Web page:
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A Philip Morris iQOS smoking device. Picture: REUTERS
A Philip Morris iQOS smoking device. Picture: REUTERS

Philip Morris International has changed its bid for Vectura Group to a takeover offer, meaning the maker of Marlboros will need a lower level of shareholder support to win the battle for the UK asthma drug maker.

Philip Morris is abandoning the scheme of arrangement to increase the certainty of the acquisition, the company said on Tuesday. The scheme requires 75% shareholder acceptances, whereas a takeover offer only needs more than 50% of investors to vote in favour, under UK takeover rules.

Philip Morris is locked in a takeover battle with private-equity firm Carlyle, and an auction procedure is due to begin on Tuesday that will determine how much each company is willing to pay for Vectura. The highest bidder is not necessarily the winner as shareholders will have the final say.

The switch could help increase Philip Morris’s chances of crossing the necessary threshold to succeed with its bid, even if more shareholders were to emerge that oppose its offer. In recent weeks concerns have been raised by a host of respiratory medicine bodies and health charities about the ethical complications of a big tobacco company owning a pharmaceutical company making drugs that treat many illnesses caused by cigarettes.

Philip Morris on Sunday offered 165p per share for Vectura, after Carlyle’s Friday bid of 155p.

While Vectura has withdrawn its recommendation for the Carlyle offer made on August. 6, the company had described it as “well aligned” with its wider stakeholder objectives. The maker of asthma drugs has also acknowledged reports of uncertainties related to the possible impact on stakeholders if the company were owned by Philip Morris.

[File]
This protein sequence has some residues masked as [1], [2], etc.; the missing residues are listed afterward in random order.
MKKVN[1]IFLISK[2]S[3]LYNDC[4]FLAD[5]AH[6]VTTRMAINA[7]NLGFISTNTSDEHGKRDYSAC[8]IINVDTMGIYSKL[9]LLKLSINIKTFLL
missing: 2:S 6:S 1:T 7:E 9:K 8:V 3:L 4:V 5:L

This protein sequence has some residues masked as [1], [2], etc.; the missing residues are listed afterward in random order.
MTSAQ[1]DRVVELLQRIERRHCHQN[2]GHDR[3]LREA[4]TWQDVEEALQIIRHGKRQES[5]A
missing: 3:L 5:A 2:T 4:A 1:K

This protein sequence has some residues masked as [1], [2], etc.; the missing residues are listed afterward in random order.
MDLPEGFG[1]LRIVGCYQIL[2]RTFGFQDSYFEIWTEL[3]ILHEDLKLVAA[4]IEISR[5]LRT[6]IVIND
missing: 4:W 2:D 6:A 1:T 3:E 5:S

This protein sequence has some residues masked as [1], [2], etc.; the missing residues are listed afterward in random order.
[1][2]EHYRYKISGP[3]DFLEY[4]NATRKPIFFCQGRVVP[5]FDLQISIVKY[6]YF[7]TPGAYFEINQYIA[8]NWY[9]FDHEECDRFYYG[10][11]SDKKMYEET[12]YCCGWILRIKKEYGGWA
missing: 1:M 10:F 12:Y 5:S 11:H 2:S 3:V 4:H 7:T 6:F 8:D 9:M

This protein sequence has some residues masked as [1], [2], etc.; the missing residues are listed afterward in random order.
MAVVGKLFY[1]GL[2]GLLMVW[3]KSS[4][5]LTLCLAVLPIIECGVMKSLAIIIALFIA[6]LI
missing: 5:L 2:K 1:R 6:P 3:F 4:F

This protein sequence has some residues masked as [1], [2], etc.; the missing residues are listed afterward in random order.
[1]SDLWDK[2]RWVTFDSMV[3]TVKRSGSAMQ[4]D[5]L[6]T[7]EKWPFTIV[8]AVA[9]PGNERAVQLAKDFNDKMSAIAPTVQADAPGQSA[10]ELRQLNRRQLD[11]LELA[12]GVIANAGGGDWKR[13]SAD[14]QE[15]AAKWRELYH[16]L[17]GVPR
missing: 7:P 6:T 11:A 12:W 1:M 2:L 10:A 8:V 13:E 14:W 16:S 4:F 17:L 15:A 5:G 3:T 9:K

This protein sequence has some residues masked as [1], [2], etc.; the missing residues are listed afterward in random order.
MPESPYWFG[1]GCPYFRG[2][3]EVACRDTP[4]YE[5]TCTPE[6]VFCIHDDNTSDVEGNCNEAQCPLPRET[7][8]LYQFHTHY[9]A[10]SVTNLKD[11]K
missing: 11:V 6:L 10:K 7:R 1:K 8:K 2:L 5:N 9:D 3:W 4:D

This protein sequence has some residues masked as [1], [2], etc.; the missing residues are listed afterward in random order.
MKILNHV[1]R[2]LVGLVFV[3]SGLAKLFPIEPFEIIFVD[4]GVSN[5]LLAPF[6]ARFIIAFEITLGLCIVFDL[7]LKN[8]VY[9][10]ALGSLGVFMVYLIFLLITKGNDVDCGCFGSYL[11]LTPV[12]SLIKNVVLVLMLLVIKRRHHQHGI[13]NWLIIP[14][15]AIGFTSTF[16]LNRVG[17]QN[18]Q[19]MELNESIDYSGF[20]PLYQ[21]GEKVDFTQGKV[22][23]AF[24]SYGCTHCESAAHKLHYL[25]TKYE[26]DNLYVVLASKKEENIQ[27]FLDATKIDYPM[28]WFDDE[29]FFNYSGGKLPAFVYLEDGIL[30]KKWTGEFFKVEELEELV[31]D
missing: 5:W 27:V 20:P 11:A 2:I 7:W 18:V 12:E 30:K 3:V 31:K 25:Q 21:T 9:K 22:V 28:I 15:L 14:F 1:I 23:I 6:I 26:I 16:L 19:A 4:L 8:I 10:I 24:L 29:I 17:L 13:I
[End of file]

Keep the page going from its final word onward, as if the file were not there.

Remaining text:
Carlyle said at the time of its most recent offer that it has received “irrevocable undertakings in relation to voting in favour” of the acquisition from Vectura shareholders Axa Investment Managers UK, TIG Advisors and Berry Street Capital Management. They represent about 11% of the issued ordinary shares.

All parties have agreed to the terms of the auction which will last as many as five business days — until August 17 — or until the day neither company makes a revised offer. Takeover auctions are rare in the UK and the most recent example was earlier in the year during the bidding war for UK security firm G4S between suitors Allied Universal Security Services and Garda World Security.

In 2018, Comcast won the bidding for Sky via an auction process with a $39bn offer for Europe’s largest satellite broadcaster, staving off rivals 21st Century Fox and Walt Disney

Vectura rose as much as 1.2% to 175p in London trading on Tuesday.

Bloomberg News. More stories like this are available on bloomberg.com

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